Music: Alan Menken
Book &Lyrics: Howard Ashman
Director: Tim Baker
Reviewer: Steve Davies
Upon entering the auditorium at Theatr Clwyd the audience is met with an image of Skid Row, the home of down-and-out bums. There are piles of trash-cans and litter on the street. This is backed by a fantastic shimmering projection of the ‘Little Shop of Horrors’ bloody lettering.
The show starts with the sparkling voices (and dresses) of Crystal, Ronette and Chiffon impressively played by Maisey Bawden, Danielle Kassaraté and Paige Miller respectively. They switch with ease from soul girls to street urchins, their rich voices setting the scenes as narrators for the tale. The tale being that of Seymour Krelbourn, delightfully underplayed by Daniel Boys, who lives with his adoptive father, Mr Mushnik (Phylip Harriesm, well known to Theatr Clwyd audiences) in the Skid Row florist shop. One day Seymour discovers a ‘strange and exotic plant’, displays it in the shop window and turns around the fortunes of the failing business. But we soon discover that not only can this plant sing (VERY well through Daniel Lloyd) it also feeds on blood and flesh.
This is not the typical plot for a musical but Little Shop of Horrors isn’t your typical musical! The strong company delight in their renditions of the songs that range from 60s Do-Wop to the powerful love duet, Suddenly, Seymour, performed exquisitely by Boys along with Georgina White as Audrey. In fact Boys’ voice is a highlight of the show, displaying great range and power.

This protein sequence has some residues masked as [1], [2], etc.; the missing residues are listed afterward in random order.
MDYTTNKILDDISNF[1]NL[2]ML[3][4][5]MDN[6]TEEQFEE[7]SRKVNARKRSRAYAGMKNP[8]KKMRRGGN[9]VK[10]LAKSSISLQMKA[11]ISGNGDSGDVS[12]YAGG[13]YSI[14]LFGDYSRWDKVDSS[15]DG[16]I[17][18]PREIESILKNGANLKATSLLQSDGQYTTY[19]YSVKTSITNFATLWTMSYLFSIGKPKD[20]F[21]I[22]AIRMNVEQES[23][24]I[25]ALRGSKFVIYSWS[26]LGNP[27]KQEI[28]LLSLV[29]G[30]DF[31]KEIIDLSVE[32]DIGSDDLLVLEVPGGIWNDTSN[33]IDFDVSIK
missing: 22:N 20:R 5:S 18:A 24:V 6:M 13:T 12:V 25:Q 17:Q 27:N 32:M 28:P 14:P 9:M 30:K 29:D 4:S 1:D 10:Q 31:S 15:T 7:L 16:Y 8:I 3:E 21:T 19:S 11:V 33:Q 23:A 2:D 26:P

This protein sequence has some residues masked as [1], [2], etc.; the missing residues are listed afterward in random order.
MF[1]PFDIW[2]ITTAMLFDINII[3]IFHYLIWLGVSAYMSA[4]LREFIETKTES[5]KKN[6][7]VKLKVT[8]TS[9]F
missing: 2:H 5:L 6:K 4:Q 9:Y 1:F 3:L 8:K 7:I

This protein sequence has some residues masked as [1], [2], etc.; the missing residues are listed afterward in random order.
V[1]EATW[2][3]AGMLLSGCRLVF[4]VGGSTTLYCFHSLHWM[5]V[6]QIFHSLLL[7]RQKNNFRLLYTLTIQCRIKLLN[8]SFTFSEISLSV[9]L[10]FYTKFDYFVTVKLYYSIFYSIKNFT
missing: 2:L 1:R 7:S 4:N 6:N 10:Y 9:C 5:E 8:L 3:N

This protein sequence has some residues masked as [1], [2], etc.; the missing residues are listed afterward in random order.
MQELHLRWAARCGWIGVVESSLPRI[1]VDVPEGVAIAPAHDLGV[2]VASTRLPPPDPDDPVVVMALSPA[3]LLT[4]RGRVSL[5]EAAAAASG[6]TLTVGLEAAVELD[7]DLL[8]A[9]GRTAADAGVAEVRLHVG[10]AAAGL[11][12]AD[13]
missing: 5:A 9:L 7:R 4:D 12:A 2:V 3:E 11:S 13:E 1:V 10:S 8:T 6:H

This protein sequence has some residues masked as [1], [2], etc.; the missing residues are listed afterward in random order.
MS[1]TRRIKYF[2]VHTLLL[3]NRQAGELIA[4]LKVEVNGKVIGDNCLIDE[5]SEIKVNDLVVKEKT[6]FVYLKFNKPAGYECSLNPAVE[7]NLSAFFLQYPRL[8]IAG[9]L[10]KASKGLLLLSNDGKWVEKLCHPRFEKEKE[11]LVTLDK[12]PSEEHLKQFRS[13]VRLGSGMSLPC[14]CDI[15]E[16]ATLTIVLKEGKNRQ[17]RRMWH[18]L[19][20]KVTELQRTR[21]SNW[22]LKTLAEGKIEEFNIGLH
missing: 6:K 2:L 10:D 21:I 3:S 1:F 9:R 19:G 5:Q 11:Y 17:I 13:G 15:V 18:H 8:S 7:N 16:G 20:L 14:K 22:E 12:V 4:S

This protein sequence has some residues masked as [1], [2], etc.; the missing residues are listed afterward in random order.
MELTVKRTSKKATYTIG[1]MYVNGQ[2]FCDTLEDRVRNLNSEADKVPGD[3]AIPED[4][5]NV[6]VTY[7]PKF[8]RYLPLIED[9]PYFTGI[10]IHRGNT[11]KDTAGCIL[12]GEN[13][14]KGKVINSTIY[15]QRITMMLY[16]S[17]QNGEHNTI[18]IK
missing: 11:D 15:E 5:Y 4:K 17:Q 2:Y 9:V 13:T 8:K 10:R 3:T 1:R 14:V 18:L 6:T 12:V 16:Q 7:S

Some of the comedic lines are too underplayed in this production, but not by Garry Lake as Orin, the sadistic dentist. His song has the audience squirming in their seats. He shows his versatility even more as he skilfully switches between a number of other characters later in the show.
As the flesh-hungry plant grows so the talent of the designers, Ruth Hall and Max Jones shines through as Audrey II (the plant) – takes over the stage and ultimately (spoiler alert) the world. The set is in fact the star of this show. From the opening scene to the ‘reveal’ of the florist shop in its many forms, to the costumes, the subtle projections and of course the plants this is a clever design that reaches an explosive climax in the show’s powerful finale.
For lovers of musical theatre this hits all the right notes; for fans of 50s B-movies this gives more than a nod to that genre; and for pure escapism this is a great night at the theatre.
Runs until 31st October 2015 | Photo: Catherine Ashmore